quite right and the fish gets frightened and does not take the lure. I have seen this many times, watched a fish chase my lure and not actually take it or ducking away at the last moment. His theory is if it smells natural this will overcome the fishes fear. He also includes spraying it on flies as well; does this make sense ?
Another tip was liver as an excellent bait for mullet, must try that sometime.

There was a book "Bream Fishing" by John Wilson in another shop for £30! I opted for this one for £4 and it was in excellent nick but minus the cover.
I remember the book by Barry Atkinson. In it, didn't he say that floats should be painted a pale grey blue to blend in with the sky when a fish is directly under the float? Scientifically he's right. I even may have painted a float with a pale body, I never bothered again

I do a lot of fly fishing, I think trout go for the appearance and movement of a fly. I doubt if dipping a Partridge and Orange in pilchard oil will make it more attractive to a trout.

As for pike they identify prey by sight and vibrations, and can find deadbaits by smell in a flooded river. Is it worth coating a pike lure in pilchard oil? After a couple of casts and quick retrieve probably most of the oil will be washed away.

There is a another problem which has been mentioned - it's a messy smelly job coating lures/baits with fish oil. Spill it and you'll come home reeking like a Grimsby trawler.
 

markg

Well-known member
Joined
Feb 1, 2008
Messages
5,013
Reaction score
526
Location
South East England
I remember the book by Barry Atkinson. In it, didn't he say that floats should be painted a pale grey blue to blend in with the sky when a fish is directly under the float? Scientifically he's right. I even may have painted a float with a pale body, I never bothered again

I do a lot of fly fishing, I think trout go for the appearance and movement of a fly. I doubt if dipping a Partridge and Orange in pilchard oil will make it more attractive to a trout.

As for pike they identify prey by sight and vibrations, and can find deadbaits by smell in a flooded river. Is it worth coating a pike lure in pilchard oil? After a couple of casts and quick retrieve probably most of the oil will be washed away.

There is a another problem which has been mentioned - it's a messy smelly job coating lures/baits with fish oil. Spill it and you'll come home reeking like a Grimsby trawler.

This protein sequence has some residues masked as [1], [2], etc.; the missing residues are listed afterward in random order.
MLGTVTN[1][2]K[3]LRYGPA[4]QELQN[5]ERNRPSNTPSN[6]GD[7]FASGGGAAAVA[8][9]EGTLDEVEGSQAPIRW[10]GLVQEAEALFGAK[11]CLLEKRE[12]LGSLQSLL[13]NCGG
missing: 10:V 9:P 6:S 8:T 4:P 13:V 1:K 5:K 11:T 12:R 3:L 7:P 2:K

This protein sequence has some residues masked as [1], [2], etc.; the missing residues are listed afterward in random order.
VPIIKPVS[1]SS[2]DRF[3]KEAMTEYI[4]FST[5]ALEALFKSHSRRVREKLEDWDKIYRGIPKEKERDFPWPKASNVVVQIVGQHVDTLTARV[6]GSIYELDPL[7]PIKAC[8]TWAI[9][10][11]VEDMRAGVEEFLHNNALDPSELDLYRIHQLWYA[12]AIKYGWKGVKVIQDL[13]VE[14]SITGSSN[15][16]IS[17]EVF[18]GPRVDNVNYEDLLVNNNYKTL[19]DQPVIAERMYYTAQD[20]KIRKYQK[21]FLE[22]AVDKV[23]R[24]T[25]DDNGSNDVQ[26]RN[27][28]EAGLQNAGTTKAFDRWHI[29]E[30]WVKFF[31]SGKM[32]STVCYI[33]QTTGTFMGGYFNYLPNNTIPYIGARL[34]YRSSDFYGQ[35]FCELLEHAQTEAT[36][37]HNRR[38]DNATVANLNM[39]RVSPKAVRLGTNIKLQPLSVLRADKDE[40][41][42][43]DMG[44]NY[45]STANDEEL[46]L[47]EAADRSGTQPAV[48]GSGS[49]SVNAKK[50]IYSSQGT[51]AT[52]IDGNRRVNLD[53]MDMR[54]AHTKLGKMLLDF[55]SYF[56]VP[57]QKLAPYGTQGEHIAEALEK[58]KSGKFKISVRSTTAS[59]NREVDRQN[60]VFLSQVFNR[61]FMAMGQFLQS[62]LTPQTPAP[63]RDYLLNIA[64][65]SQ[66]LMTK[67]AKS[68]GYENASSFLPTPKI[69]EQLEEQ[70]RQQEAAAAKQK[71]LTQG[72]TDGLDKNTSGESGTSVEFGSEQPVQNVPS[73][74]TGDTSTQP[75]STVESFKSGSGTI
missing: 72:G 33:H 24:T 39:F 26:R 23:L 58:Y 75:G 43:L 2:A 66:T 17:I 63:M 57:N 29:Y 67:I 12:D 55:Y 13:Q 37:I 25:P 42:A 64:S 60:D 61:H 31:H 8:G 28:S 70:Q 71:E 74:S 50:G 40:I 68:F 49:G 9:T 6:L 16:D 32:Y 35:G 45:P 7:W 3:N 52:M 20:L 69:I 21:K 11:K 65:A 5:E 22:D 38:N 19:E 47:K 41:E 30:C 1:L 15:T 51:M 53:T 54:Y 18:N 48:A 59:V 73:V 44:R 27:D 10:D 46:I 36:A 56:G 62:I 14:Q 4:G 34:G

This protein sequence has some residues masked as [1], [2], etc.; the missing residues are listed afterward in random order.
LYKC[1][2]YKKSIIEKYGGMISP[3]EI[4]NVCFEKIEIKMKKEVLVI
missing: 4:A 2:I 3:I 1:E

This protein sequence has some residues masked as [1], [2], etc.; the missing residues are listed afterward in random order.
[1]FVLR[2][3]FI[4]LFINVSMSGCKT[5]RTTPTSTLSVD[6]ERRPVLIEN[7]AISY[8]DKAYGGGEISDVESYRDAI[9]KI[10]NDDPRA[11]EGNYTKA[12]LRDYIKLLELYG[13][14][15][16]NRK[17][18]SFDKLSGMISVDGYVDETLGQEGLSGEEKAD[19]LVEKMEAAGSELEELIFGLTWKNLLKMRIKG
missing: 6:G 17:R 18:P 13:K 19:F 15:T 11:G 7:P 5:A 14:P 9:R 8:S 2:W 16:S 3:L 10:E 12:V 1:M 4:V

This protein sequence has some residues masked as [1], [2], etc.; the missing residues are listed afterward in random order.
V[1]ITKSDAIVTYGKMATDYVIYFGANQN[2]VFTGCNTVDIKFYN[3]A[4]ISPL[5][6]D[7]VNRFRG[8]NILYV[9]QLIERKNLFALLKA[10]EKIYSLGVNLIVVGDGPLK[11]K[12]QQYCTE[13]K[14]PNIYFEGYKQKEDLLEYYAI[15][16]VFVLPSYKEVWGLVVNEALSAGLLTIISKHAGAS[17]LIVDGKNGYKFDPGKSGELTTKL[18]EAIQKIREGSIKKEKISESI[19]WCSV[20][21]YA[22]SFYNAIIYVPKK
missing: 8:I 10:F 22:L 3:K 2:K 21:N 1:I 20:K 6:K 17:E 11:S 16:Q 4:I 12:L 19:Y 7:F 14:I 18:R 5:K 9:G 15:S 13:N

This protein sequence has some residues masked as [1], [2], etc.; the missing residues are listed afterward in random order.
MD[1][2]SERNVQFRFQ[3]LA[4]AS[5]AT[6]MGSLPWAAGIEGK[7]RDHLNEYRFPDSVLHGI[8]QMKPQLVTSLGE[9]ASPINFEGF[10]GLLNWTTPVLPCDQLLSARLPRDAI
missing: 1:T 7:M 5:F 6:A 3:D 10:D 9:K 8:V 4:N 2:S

I haven't read all the book yet but I just looked that up, he does recommend light grey or pale blue for the underside of the float. He precedes it with all about how a fish sees and reckons dark green or brown as they often are is stupid. I think I will get a pot of light blue/grey paint-(good memory you have)

Lots of interesting stuff in the book but I can see the problems with the pilchard oil but I still think he is probably right that if a lure or fly smelt natural it might just overcome their fear on a few occasions. However, I will give it a miss.

I like the idea of liver for mullet though, in my mind I can think they would like it and maybe other sea fish as well. I will try that out sometime because sea bait is always a problem and this is cheap and easy enough to obtain; worth an experiment.
 
Last edited:

nottskev

Well-known member
Joined
Nov 3, 2016
Messages
2,862
Reaction score
194
I feed tinned pilchards to the cat from time to time. But that's as close as they get to my fishing gear. If I ever got anything that smells so bad on any tackle I'd bin it.
 

Molehill

Well-known member
Joined
Oct 26, 2017
Messages
453
Reaction score
43
Location
Mid Wales
I'm going to get all old fashioned and ethical about this, my opinions only. If you are lure or fly fishing the idea is to fool the fish with an imitation, naturally it doesn't always work, whether a dry fly for trout or a foot long lure for big pike. But the if you fool the fish you have won and if the fish turns away then you have lost - learn more and present the lure better. The whole point is not purely to land a big bag of fish.